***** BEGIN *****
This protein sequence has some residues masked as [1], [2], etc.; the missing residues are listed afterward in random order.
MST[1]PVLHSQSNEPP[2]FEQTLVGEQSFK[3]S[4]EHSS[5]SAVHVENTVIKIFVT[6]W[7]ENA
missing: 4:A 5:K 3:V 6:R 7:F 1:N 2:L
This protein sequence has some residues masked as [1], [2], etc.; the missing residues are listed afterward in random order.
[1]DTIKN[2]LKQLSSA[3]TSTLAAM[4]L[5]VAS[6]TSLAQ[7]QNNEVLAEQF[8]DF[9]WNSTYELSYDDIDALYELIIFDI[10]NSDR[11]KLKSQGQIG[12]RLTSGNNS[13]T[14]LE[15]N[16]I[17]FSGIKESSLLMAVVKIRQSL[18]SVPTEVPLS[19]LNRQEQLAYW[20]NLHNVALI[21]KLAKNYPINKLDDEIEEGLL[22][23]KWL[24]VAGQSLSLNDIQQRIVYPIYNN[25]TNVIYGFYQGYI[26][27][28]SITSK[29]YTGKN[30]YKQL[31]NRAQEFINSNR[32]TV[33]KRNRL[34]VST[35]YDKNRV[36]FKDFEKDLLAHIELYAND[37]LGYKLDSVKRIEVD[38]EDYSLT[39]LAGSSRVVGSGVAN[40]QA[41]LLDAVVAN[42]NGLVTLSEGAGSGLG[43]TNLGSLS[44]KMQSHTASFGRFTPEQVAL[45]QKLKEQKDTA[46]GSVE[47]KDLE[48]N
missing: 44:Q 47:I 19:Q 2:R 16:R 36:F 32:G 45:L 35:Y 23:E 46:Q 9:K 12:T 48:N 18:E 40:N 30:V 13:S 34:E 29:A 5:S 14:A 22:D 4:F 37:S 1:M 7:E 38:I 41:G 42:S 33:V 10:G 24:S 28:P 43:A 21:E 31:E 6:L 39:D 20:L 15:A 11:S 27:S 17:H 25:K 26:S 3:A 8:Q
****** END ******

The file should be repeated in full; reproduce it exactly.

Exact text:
This protein sequence has some residues masked as [1], [2], etc.; the missing residues are listed afterward in random order.
MST[1]PVLHSQSNEPP[2]FEQTLVGEQSFK[3]S[4]EHSS[5]SAVHVENTVIKIFVT[6]W[7]ENA
missing: 4:A 5:K 3:V 6:R 7:F 1:N 2:L
This protein sequence has some residues masked as [1], [2], etc.; the missing residues are listed afterward in random order.
[1]DTIKN[2]LKQLSSA[3]TSTLAAM[4]L[5]VAS[6]TSLAQ[7]QNNEVLAEQF[8]DF[9]WNSTYELSYDDIDALYELIIFDI[10]NSDR[11]KLKSQGQIG[12]RLTSGNNS[13]T[14]LE[15]N[16]I[17]FSGIKESSLLMAVVKIRQSL[18]SVPTEVPLS[19]LNRQEQLAYW[20]NLHNVALI[21]KLAKNYPINKLDDEIEEGLL[22][23]KWL[24]VAGQSLSLNDIQQRIVYPIYNN[25]TNVIYGFYQGYI[26][27][28]SITSK[29]YTGKN[30]YKQL[31]NRAQEFINSNR[32]TV[33]KRNRL[34]VST[35]YDKNRV[36]FKDFEKDLLAHIELYAND[37]LGYKLDSVKRIEVD[38]EDYSLT[39]LAGSSRVVGSGVAN[40]QA[41]LLDAVVAN[42]NGLVTLSEGAGSGLG[43]TNLGSLS[44]KMQSHTASFGRFTPEQVAL[45]QKLKEQKDTA[46]GSVE[47]KDLE[48]N
missing: 44:Q 47:I 19:Q 2:R 16:R 36:F 32:G 45:L 35:Y 23:E 46:Q 9:K 12:T 48:N 18:E 40:N 30:V 13:S 34:E 29:A 5:S 14:A 22:D 4:F 37:S 1:M 7:E 38:I 41:G 42:S 33:V 10:G 24:S 28:P 43:A 21:E 31:E 6:L 39:D 20:L 15:A 11:S 27:S 17:H 25:K 26:S 3:A 8:Q